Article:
South Tyneside council chiefs keeping close eye on new ‘chugging’ zone rules in Newcastle

CHUGGERS ... On King Street South Sheilds
CHUGGERS ... On King Street South Sheilds

Council chiefs in South Tyneside are set to monitor the response of tough new rules being brought in to curb “chuggers” approaching shoppers in Newcastle.

The city council had attempted to stop the fundraising practice but were unable to do so.

We will be looking closely at the response to Newcastle’s PSPO and similar ones across the country.

Council Spokesman

In a bid to limit their reach, the council has introduced two designated areas in which they can operate.

Charity collectors will also only be allowed to work from the spots two days a week.

The new rules which came into force on Monday, are part of the city’s Public Space Protection Order.

While, South Tyneside Council say they have no plans to adopt the same approach, they would be looking closely at the response to it.

Under the new rules, only two agents at a time will be able to operate from the site and fundraising will only be allowed two days a week and not two days running.

Organisations must also apply to the council at least six weeks before they want to use the site.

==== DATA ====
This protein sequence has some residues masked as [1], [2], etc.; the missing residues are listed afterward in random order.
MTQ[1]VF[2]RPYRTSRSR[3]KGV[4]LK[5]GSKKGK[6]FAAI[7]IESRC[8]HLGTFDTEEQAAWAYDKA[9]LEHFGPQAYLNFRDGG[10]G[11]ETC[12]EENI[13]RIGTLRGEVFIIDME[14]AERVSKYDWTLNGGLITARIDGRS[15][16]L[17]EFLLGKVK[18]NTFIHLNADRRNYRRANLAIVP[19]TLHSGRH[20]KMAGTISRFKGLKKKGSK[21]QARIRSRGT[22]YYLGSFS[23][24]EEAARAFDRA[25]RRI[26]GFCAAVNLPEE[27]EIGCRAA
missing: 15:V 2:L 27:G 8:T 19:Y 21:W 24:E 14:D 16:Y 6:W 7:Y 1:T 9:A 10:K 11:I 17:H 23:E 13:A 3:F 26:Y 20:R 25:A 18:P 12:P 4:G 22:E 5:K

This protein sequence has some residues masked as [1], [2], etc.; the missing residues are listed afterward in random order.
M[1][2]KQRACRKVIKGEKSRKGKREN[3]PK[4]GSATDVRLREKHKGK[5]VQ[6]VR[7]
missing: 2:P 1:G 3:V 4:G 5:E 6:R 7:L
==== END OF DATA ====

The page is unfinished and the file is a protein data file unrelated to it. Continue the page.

Any breach of the conditions could result in a £100 fixed penalty notice.

A spokeswoman for South Tyneside Council said: “Whilst South Tyneside Council has no plans to implement this at present we will be looking closely at the response to Newcastle’s PSPO and similar ones across the country.”

Newcastle’s Cabinet Member for Regulation, Coun Nick Kemp, said: “Face-to-face fundraising has caused nuisance and annoyance to people so we have used our Public Space Protection Order to deal with this. Rather than banning it outright we have sought to take a proportionate response allowing fundraising in strictly designated areas and only on certain days.

“We believe this strikes the right balance and will put an end to the dark days when fundraisers would spread themselves out across Northumberland Street and accost people as they went about their daily business.

“We hope the public will agree with this approach while giving charities the chance to continue to raise money.”